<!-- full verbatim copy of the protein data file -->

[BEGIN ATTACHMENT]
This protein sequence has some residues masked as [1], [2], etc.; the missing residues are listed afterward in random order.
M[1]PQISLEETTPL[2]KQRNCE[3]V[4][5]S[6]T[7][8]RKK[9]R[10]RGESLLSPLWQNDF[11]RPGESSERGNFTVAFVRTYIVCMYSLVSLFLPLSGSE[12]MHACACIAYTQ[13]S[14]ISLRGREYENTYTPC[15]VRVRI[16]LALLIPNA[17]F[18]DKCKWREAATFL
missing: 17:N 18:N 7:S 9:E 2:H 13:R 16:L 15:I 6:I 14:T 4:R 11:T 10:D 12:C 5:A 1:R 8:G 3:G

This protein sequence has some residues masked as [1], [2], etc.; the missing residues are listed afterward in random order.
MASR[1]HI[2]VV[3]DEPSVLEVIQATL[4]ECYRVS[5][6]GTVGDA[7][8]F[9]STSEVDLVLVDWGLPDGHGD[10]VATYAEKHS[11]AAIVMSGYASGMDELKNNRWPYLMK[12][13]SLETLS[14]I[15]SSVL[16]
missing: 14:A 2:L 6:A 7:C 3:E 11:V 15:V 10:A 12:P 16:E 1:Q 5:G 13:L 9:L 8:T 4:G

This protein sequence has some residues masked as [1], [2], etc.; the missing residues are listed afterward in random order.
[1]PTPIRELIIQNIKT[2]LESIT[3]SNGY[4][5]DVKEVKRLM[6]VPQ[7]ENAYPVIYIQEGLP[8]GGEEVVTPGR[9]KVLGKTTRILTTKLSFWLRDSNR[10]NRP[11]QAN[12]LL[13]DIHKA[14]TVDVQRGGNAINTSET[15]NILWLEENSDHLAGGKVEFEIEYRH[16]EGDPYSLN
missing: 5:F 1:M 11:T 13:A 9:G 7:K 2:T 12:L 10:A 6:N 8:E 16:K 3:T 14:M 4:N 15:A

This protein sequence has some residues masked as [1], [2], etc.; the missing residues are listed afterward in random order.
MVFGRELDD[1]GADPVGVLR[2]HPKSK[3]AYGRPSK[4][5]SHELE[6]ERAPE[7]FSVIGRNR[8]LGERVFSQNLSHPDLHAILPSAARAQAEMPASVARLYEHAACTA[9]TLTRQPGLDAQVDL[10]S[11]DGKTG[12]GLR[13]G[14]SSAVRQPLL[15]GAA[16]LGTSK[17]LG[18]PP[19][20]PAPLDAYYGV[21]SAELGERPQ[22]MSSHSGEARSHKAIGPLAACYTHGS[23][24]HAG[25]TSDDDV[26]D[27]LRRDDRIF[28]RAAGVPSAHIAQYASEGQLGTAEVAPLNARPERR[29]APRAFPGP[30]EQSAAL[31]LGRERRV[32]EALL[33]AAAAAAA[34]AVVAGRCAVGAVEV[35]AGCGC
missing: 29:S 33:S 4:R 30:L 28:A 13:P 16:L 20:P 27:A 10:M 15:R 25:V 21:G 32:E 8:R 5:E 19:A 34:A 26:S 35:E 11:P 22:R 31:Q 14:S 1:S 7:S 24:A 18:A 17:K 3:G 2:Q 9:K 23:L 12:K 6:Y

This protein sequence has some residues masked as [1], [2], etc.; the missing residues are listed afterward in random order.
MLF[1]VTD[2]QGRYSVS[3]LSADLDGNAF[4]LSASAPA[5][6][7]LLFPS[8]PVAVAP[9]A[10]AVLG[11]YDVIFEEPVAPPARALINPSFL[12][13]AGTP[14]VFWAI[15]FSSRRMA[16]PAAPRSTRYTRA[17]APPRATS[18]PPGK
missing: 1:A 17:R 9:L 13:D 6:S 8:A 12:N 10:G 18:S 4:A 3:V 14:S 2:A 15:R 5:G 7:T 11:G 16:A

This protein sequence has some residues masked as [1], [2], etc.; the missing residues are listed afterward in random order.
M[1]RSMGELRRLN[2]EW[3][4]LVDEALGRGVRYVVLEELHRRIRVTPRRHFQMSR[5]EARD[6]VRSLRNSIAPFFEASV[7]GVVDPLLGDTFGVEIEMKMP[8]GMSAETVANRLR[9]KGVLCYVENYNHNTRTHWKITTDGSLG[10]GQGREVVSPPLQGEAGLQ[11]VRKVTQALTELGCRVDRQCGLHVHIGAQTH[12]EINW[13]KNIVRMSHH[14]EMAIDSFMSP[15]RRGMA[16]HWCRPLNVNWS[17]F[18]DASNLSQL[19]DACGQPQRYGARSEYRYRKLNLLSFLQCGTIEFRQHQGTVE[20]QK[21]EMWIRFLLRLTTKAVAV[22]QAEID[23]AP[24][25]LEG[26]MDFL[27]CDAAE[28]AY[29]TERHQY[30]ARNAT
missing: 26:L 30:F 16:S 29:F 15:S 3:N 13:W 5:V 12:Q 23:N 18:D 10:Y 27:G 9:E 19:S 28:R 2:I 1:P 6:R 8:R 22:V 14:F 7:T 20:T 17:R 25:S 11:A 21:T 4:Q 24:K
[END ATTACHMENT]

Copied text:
This protein sequence has some residues masked as [1], [2], etc.; the missing residues are listed afterward in random order.
M[1]PQISLEETTPL[2]KQRNCE[3]V[4][5]S[6]T[7][8]RKK[9]R[10]RGESLLSPLWQNDF[11]RPGESSERGNFTVAFVRTYIVCMYSLVSLFLPLSGSE[12]MHACACIAYTQ[13]S[14]ISLRGREYENTYTPC[15]VRVRI[16]LALLIPNA[17]F[18]DKCKWREAATFL
missing: 17:N 18:N 7:S 9:E 2:H 13:R 16:L 15:I 6:I 14:T 4:R 11:T 10:D 12:C 5:A 1:R 8:G 3:G

This protein sequence has some residues masked as [1], [2], etc.; the missing residues are listed afterward in random order.
MASR[1]HI[2]VV[3]DEPSVLEVIQATL[4]ECYRVS[5][6]GTVGDA[7][8]F[9]STSEVDLVLVDWGLPDGHGD[10]VATYAEKHS[11]AAIVMSGYASGMDELKNNRWPYLMK[12][13]SLETLS[14]I[15]SSVL[16]
missing: 14:A 2:L 6:A 7:C 3:E 11:V 15:V 10:A 12:P 16:E 1:Q 5:G 13:L 9:L 8:T 4:G

This protein sequence has some residues masked as [1], [2], etc.; the missing residues are listed afterward in random order.
[1]PTPIRELIIQNIKT[2]LESIT[3]SNGY[4][5]DVKEVKRLM[6]VPQ[7]ENAYPVIYIQEGLP[8]GGEEVVTPGR[9]KVLGKTTRILTTKLSFWLRDSNR[10]NRP[11]QAN[12]LL[13]DIHKA[14]TVDVQRGGNAINTSET[15]NILWLEENSDHLAGGKVEFEIEYRH[16]EGDPYSLN
missing: 5:F 1:M 11:T 13:A 9:G 7:K 2:T 12:L 10:A 6:N 8:E 16:K 3:T 14:M 4:N 15:A

This protein sequence has some residues masked as [1], [2], etc.; the missing residues are listed afterward in random order.
MVFGRELDD[1]GADPVGVLR[2]HPKSK[3]AYGRPSK[4][5]SHELE[6]ERAPE[7]FSVIGRNR[8]LGERVFSQNLSHPDLHAILPSAARAQAEMPASVARLYEHAACTA[9]TLTRQPGLDAQVDL[10]S[11]DGKTG[12]GLR[13]G[14]SSAVRQPLL[15]GAA[16]LGTSK[17]LG[18]PP[19][20]PAPLDAYYGV[21]SAELGERPQ[22]MSSHSGEARSHKAIGPLAACYTHGS[23][24]HAG[25]TSDDDV[26]D[27]LRRDDRIF[28]RAAGVPSAHIAQYASEGQLGTAEVAPLNARPERR[29]APRAFPGP[30]EQSAAL[31]LGRERRV[32]EALL[33]AAAAAAA[34]AVVAGRCAVGAVEV[35]AGCGC
missing: 29:S 33:S 4:R 30:L 28:A 13:P 16:L 20:P 27:A 10:M 15:R 25:V 21:G 32:E 8:R 5:E 19:A 34:A 26:S 35:E 11:P 22:R 31:Q 14:S 1:S 7:S 24:A 18:A 17:K 3:G 2:Q 9:K 23:L 12:K 6:Y

This protein sequence has some residues masked as [1], [2], etc.; the missing residues are listed afterward in random order.
MLF[1]VTD[2]QGRYSVS[3]LSADLDGNAF[4]LSASAPA[5][6][7]LLFPS[8]PVAVAP[9]A[10]AVLG[11]YDVIFEEPVAPPARALINPSFL[12][13]AGTP[14]VFWAI[15]FSSRRMA[16]PAAPRSTRYTRA[17]APPRATS[18]PPGK
missing: 1:A 17:R 9:L 13:D 6:S 8:A 12:N 10:G 18:S 4:A 3:V 14:S 2:A 15:R 5:G 7:T 11:G 16:A

This protein sequence has some residues masked as [1], [2], etc.; the missing residues are listed afterward in random order.
M[1]RSMGELRRLN[2]EW[3][4]LVDEALGRGVRYVVLEELHRRIRVTPRRHFQMSR[5]EARD[6]VRSLRNSIAPFFEASV[7]GVVDPLLGDTFGVEIEMKMP[8]GMSAETVANRLR[9]KGVLCYVENYNHNTRTHWKITTDGSLG[10]GQGREVVSPPLQGEAGLQ[11]VRKVTQALTELGCRVDRQCGLHVHIGAQTH[12]EINW[13]KNIVRMSHH[14]EMAIDSFMSP[15]RRGMA[16]HWCRPLNVNWS[17]F[18]DASNLSQL[19]DACGQPQRYGARSEYRYRKLNLLSFLQCGTIEFRQHQGTVE[20]QK[21]EMWIRFLLRLTTKAVAV[22]QAEID[23]AP[24][25]LEG[26]MDFL[27]CDAAE[28]AY[29]TERHQY[30]ARNAT
missing: 26:L 30:F 16:S 29:F 15:S 3:N 13:W 5:V 12:Q 23:N 18:D 10:Y 27:G 9:E 19:S 28:R 2:I 1:P 6:R 8:R 22:V 14:F 7:T 20:T 17:R 25:S 11:A 21:T 4:Q 24:K